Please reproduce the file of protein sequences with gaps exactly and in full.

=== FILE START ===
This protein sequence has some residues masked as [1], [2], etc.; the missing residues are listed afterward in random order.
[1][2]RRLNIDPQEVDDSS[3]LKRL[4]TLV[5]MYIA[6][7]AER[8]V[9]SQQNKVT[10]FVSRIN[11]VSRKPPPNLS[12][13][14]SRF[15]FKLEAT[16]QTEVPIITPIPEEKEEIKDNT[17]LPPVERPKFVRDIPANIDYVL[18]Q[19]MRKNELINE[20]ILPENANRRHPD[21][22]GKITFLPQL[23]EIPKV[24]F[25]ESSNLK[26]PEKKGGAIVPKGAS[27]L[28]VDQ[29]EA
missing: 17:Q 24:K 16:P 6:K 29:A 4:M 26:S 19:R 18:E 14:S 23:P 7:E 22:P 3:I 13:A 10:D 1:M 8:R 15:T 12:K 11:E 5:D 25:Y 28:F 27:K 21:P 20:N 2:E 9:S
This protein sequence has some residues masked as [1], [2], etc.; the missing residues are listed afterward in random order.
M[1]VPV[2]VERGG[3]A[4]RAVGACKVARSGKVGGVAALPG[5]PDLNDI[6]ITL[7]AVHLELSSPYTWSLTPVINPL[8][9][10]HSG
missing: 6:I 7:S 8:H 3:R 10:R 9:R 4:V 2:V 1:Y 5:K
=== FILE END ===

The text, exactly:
This protein sequence has some residues masked as [1], [2], etc.; the missing residues are listed afterward in random order.
[1][2]RRLNIDPQEVDDSS[3]LKRL[4]TLV[5]MYIA[6][7]AER[8]V[9]SQQNKVT[10]FVSRIN[11]VSRKPPPNLS[12][13][14]SRF[15]FKLEAT[16]QTEVPIITPIPEEKEEIKDNT[17]LPPVERPKFVRDIPANIDYVL[18]Q[19]MRKNELINE[20]ILPENANRRHPD[21][22]GKITFLPQL[23]EIPKV[24]F[25]ESSNLK[26]PEKKGGAIVPKGAS[27]L[28]VDQ[29]EA
missing: 17:Q 24:K 16:P 6:K 29:A 4:M 26:S 19:R 18:E 14:S 23:P 7:E 22:P 3:I 13:A 10:D 1:M 8:R 15:T 12:K 11:E 5:D 25:Y 28:F 27:K 21:P 20:N 2:E 9:S
This protein sequence has some residues masked as [1], [2], etc.; the missing residues are listed afterward in random order.
M[1]VPV[2]VERGG[3]A[4]RAVGACKVARSGKVGGVAALPG[5]PDLNDI[6]ITL[7]AVHLELSSPYTWSLTPVINPL[8][9][10]HSG
missing: 6:I 7:S 8:H 3:R 10:R 9:R 4:V 2:V 1:Y 5:K